AI toggies

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Artificial intelligence (AI) is quickly invading our collective consciousness, and its potential applications in ophthalmology are widespread. It made its first appearance locally in our 2023 Summer issue, with the article ‘Artificial intelligence in detecting referable diabetic retinopathy in SA’, by Dr’s Abdoola and Kruse. Dr Novis also drew focus to it in Clive’s Corner, with a poem on cataract surgery instantly composed for him by ChatGPT. For many, AI is hailed as the 4th industrial revolution, or ‘a printing press moment’ in our history. New AI tools have been unleashed into the public sphere and even their developers have been astonished by their capabilities. In its current phase, machine learning is highly adept at writing text, drawing images, composing music and writing code. It has claimed mastery of language, which is the operating system of human civilization – in the beginning was the Word. 

In ophthalmology, deep learning (DL) has been applied in ocular imaging, principally in fundus photography and optical coherence tomography.1 The main conditions where it has been used include diabetic retinopathy, glaucoma, age-related macular degeneration and retinopathy of prematurity. Its primary benefit here is in the screening for these diseases, which we know requires vast manpower and financial healthcare resources. The use of DL, coupled with telemedicine, promises to be a long-term solution for the screening and monitoring of patients across the spectrum of eye care settings. On the not-too-distant horizon, we can imagine the advent of robotics and cybersurgery in ophthalmology, with precedents already being set by other surgical specialties aided by the Da Vinci robotic system.2 Our enthusiasm should be tempered however, because along with the prospect of AI comes a stern health warning.

In a speech at the Frontiers Forum in May 2023 on ‘AI and the Future of Humanity’, Israeli intellectual and historian, Professor Yuval Noah Harari elaborates on its potential risks. For four billion years earth has contained organic life forms. Soon it may contain inorganic life forms, or agents. But it is assumed that before AI can pose a significant threat to humanity, it needs to conquer two milestones:

  1. Sentience – consciousness, feelings, emotions.
  2. Navigation of the physical world with the dexterity of humans.

Thankfully neither of these milestones have been reached. However, this ‘alien’ intelligence has already confronted us with deep faking and bots that develop intimate and influential relationships with humans. Humans exist in cultural cocoons and AI can weave a new culture. We may be lured into experiencing reality through a prism produced by non-human intelligence. A single AI advisor could foreseeably become a ‘one stop oracle’ for the source of all information. So in a bid to halt the irresponsible deployment of AI, OpenAI’s CEO, Sam Altman, was called to a US Senate hearing in May 2023, where he urged Congress to impose new rules on Big Tech. This, despite deep political divisions which for years have blocked legislation aimed at the regulation of the internet.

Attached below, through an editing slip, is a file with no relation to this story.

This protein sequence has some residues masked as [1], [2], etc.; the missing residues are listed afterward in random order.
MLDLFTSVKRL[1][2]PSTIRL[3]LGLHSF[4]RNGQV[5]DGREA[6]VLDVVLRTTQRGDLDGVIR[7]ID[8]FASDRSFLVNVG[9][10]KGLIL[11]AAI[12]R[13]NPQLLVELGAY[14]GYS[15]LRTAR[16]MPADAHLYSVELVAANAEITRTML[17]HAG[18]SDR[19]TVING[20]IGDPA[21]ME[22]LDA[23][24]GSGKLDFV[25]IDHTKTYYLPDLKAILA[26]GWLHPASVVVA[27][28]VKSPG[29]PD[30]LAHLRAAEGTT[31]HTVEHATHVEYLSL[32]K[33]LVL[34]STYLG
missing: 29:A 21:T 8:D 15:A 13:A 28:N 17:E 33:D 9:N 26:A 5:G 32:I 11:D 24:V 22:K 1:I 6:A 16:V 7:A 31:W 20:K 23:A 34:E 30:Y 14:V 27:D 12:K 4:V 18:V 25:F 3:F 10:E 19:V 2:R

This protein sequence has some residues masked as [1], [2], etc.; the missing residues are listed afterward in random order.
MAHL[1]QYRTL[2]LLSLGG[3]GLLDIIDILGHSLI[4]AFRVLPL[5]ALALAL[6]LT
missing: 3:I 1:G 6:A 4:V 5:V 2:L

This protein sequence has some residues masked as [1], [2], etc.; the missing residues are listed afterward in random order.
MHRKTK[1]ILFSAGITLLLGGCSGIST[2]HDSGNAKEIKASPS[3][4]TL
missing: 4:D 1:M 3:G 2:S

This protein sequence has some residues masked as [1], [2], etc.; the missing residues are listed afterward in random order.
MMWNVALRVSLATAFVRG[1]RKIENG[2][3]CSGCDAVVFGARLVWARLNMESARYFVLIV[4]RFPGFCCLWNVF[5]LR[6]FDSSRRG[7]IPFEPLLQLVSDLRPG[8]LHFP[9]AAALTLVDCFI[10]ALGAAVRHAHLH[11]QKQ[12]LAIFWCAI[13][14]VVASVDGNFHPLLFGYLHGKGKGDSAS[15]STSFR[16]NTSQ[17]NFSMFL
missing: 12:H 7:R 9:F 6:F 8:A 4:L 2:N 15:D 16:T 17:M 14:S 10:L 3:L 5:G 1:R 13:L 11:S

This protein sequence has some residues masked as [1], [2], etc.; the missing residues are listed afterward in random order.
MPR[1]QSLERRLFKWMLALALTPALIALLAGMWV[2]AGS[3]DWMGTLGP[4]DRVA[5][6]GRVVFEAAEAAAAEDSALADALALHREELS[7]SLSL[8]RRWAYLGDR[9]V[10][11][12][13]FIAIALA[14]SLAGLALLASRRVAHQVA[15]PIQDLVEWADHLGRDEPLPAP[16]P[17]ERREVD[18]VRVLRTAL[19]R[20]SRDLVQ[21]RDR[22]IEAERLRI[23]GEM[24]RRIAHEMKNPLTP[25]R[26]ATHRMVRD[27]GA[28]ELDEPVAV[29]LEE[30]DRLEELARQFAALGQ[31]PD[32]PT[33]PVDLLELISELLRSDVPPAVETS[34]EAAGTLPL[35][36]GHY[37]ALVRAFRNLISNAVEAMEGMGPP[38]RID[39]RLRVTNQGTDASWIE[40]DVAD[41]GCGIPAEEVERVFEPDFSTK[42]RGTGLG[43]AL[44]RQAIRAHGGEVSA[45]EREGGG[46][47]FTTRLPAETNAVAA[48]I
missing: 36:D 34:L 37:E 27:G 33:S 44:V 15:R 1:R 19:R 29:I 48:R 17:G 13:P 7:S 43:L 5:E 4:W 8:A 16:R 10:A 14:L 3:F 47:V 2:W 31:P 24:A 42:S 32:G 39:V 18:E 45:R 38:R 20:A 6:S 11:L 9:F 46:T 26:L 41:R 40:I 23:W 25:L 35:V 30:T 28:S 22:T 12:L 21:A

Closer to home, Professor of Education at the University of Stellenbosch, Dr Jonathan Jansen addresses the panic that the AI revolution is causing.3 Educators are scrambling to protect the integrity of student assessments and assignments from computer-generated content, and sophisticated machine detection devices, like Turnitin, are far from fool proof. However, Jansen believes this has provided a much-needed shake-up of assessment regimes within South Africa. ‘Most teachers have forgotten that the purpose of assessment is to gauge whether profound learning has occurred, complex concepts are understood, and new knowledge can be applied.’ For this reason, there has been a move away from simple factual recall and memory work. What is now encouraged is original, adaptive and innovative thinking. ‘Whatever you teach, find ways within the contours of your discipline not to ask dummy questions, but to challenge students with complex assessment tasks that would confound what, after all, is just a machine.’

For ophthalmologists, the most important thing is to prepare our workforce for AI-related skills, through training and education. AI-based systems may become a key asset in streamlining the screening, staging and treatment of sight-threatening eye conditions, offloading the most tedious tasks from the experts, allowing for a greater population coverage, and bringing the best possible care to patients.4 So in five years’ time, when your tranquillity on a virtual reality beach in Hawaii is interrupted by your Clin Tech complaining that your high-volume Catalasik© robot is on the blink, there is no need to panic. Simply ask, ‘Have you tried turning it off and on again?’


  1. Ting DSW, Pasquale LR, Peng L, et al. Artificial intelligence and deep learning in ophthalmology. Br J Ophthalmol. 2019;103(2):167-175. 
  2. Alafaleq M. Robotics and cybersurgery in ophthalmology: a current perspective. J Robot Surg. 2023;1-12. 
  3. Jonathan Jansen. An Educated Guess. Eastern Cape Herald. 20 April 2023, 13.
  4. Benet D, Pellicer-Valero OJ. Artificial intelligence: the unstoppable revolution in ophthalmology. Surv Ophthalmol. 2022;67(1):252-270. 

Prof Christopher Tinley FRCOphth(London) Assistant editor: South African Ophthalmology Journal

Prof Christopher Tinley FRCOphth(London) Assistant editor: South African Ophthalmology Journal

South African Ophthalmology Journal guidelines for authors

The SA Ophthalmology Journal is a peer-reviewed scientific journal and the official mouthpiece of the Ophthalmological Society of South Africa. It appears on a quarterly basis.